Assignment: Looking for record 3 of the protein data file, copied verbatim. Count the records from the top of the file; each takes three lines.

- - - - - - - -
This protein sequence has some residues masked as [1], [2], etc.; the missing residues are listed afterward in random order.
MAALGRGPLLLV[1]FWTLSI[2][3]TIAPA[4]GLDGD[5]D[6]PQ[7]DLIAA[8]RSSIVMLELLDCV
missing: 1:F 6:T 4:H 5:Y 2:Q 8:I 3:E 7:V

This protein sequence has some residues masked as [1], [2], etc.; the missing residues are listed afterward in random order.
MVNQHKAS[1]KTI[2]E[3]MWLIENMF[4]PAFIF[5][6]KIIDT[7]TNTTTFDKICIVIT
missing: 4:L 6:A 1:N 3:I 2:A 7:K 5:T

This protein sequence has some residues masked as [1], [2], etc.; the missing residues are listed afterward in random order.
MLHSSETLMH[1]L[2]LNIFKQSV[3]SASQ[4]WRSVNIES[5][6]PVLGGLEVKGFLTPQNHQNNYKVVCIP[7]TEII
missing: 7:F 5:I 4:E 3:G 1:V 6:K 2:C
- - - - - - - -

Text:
This protein sequence has some residues masked as [1], [2], etc.; the missing residues are listed afterward in random order.
MLHSSETLMH[1]L[2]LNIFKQSV[3]SASQ[4]WRSVNIES[5][6]PVLGGLEVKGFLTPQNHQNNYKVVCIP[7]TEII
missing: 7:F 5:I 4:E 3:G 1:V 6:K 2:C